The Scientist: Amy McMichael, M.D., Chair of the department of dermatology at Wake Forest Baptist Health in Winston-Salem, N.C.
If you have super-straight hair, a lot of the hairs you shed will end up on your clothes, in your hairbrush or on the floor. The rest will come out when you suds up. If you have curlier hair, shed strands often get caught in their stable neighbors and might not be freed until you wash your hair—probably a few times a week at most—and that means you could conceivably pull out significantly more than a hundred hairs in a single shower. And if that hair is long and thick, the mass of strands in the drain is going to look especially scary.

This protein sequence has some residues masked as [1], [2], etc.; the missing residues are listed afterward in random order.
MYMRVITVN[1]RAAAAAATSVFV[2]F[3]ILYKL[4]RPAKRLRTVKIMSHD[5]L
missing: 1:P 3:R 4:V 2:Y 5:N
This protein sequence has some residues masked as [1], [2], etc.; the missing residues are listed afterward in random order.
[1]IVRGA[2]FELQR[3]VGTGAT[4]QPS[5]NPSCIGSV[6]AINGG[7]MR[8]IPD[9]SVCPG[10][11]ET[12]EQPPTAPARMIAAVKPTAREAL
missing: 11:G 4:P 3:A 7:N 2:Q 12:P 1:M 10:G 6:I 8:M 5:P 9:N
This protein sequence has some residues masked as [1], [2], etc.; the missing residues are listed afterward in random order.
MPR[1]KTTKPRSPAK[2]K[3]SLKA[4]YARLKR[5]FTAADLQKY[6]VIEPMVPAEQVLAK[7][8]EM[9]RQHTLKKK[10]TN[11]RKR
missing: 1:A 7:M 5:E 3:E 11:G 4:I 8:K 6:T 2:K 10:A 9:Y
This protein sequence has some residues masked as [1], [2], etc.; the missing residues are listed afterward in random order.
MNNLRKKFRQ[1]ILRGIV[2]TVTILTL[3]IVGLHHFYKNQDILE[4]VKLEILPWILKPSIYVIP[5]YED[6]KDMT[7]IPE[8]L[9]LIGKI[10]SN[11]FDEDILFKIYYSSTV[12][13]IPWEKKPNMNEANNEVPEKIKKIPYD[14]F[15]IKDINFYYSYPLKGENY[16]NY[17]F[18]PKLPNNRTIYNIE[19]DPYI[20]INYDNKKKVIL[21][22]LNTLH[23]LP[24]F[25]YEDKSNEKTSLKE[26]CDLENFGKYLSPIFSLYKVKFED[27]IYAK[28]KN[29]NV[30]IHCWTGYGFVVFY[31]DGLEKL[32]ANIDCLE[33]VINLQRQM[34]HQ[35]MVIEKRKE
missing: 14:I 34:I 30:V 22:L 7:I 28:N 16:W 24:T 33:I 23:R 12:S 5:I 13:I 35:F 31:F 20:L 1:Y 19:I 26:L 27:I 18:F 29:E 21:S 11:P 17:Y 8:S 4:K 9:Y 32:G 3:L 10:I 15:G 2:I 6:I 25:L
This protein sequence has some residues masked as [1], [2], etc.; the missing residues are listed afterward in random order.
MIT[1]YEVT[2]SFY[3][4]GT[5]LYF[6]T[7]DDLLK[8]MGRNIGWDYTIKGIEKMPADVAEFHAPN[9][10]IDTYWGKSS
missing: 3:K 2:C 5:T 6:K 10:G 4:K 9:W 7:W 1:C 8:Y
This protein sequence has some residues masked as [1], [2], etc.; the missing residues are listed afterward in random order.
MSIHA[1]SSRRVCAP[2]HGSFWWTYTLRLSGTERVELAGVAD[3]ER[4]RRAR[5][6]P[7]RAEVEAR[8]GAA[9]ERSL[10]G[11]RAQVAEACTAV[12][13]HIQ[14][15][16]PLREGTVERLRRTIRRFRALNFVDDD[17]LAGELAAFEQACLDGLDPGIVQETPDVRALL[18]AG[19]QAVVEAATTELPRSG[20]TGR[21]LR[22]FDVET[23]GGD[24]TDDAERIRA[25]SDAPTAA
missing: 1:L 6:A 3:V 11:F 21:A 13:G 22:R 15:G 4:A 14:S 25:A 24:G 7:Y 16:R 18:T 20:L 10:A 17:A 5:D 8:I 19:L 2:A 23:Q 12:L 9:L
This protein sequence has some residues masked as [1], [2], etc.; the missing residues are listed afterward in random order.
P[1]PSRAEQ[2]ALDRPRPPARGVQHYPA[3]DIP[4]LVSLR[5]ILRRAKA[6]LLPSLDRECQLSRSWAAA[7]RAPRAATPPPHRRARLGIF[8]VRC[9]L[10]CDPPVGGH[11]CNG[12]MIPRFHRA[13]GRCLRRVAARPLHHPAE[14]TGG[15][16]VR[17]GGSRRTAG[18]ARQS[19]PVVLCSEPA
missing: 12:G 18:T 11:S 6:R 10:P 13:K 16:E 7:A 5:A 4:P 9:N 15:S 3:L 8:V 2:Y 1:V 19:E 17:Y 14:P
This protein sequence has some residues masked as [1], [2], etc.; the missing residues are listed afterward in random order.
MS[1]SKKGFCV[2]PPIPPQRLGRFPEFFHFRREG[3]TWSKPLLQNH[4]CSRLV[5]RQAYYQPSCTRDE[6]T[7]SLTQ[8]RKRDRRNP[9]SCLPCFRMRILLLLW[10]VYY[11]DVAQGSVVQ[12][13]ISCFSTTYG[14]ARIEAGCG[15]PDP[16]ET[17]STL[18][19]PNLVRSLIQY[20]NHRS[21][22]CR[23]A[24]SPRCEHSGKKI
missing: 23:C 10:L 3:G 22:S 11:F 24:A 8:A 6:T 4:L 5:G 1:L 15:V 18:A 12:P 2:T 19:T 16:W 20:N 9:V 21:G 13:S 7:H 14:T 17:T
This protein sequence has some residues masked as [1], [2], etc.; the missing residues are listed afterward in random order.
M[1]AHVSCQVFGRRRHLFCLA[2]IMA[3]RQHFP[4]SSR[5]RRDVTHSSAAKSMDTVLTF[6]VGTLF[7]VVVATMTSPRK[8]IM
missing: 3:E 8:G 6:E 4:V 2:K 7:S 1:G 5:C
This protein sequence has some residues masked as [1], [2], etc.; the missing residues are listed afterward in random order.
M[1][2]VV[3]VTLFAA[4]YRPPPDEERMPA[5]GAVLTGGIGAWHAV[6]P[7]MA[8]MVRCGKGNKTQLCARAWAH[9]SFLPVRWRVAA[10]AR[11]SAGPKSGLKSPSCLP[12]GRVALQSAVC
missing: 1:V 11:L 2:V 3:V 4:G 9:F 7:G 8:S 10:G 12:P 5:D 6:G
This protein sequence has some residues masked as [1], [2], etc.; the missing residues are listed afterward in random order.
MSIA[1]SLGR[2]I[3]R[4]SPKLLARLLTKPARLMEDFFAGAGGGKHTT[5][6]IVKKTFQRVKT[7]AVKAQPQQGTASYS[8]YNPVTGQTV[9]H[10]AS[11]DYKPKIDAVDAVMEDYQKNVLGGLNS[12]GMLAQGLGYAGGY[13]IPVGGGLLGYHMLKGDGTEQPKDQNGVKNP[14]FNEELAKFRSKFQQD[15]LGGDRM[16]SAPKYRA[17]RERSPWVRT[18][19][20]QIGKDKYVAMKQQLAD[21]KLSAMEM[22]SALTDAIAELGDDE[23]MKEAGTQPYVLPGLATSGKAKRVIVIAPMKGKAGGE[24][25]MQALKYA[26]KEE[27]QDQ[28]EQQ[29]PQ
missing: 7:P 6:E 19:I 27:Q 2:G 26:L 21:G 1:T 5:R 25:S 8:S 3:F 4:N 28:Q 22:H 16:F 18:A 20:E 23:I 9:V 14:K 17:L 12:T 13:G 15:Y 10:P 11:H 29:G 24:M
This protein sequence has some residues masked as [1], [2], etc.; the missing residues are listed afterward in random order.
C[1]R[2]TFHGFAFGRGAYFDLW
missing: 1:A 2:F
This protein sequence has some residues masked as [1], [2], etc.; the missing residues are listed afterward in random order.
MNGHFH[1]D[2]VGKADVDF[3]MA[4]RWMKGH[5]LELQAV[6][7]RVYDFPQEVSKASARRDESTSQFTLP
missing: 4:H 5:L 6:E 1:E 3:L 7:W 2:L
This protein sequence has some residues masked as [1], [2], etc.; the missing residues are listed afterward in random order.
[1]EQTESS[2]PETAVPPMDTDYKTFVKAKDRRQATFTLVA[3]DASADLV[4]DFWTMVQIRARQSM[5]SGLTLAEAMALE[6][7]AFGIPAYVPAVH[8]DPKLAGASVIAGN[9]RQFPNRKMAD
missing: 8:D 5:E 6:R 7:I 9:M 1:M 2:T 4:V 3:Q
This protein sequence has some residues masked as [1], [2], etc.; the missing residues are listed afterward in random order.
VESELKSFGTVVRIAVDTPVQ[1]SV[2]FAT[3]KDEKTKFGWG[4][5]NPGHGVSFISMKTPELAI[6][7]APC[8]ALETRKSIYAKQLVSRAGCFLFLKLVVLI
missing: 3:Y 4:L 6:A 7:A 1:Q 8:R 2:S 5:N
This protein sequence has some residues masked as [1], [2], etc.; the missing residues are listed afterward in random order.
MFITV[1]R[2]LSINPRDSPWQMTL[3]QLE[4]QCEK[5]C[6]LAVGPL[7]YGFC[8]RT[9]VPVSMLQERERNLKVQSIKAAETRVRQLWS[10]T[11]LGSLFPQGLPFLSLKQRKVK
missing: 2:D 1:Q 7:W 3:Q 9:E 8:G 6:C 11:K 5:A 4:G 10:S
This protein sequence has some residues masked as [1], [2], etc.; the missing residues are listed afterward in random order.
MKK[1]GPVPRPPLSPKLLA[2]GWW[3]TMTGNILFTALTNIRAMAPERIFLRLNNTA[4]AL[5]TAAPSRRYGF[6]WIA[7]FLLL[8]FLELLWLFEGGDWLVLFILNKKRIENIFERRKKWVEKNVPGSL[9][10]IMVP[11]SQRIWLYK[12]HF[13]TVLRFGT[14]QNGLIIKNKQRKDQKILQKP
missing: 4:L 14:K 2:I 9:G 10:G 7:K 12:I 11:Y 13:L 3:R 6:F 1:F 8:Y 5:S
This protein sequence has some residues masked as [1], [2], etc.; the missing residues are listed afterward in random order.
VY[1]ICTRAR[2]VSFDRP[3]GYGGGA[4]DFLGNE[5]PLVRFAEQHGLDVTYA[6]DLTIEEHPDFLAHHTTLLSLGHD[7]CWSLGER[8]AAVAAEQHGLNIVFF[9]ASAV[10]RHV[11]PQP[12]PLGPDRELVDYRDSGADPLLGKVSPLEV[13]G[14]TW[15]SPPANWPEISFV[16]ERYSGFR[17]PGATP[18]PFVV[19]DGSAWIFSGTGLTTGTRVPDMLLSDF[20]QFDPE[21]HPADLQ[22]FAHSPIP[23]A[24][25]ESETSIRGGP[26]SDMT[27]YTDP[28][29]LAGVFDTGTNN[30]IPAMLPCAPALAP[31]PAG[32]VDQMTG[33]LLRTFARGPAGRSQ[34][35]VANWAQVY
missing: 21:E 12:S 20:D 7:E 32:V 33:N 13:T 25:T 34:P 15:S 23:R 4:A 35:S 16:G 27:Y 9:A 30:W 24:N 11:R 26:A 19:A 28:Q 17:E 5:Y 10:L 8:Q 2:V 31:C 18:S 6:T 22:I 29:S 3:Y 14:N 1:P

If you’re worried that you might be suffering clinical hair loss as opposed to regular shedding, the true indication will not be the amount of hair that comes out, but whether that amount has changed. If you’re noticing more hair than normal in the drain, if it’s coming out in clumps, if your ponytail feels thinner than it used to, or if you can see more of your scalp than you could before, you should consult a dermatologist.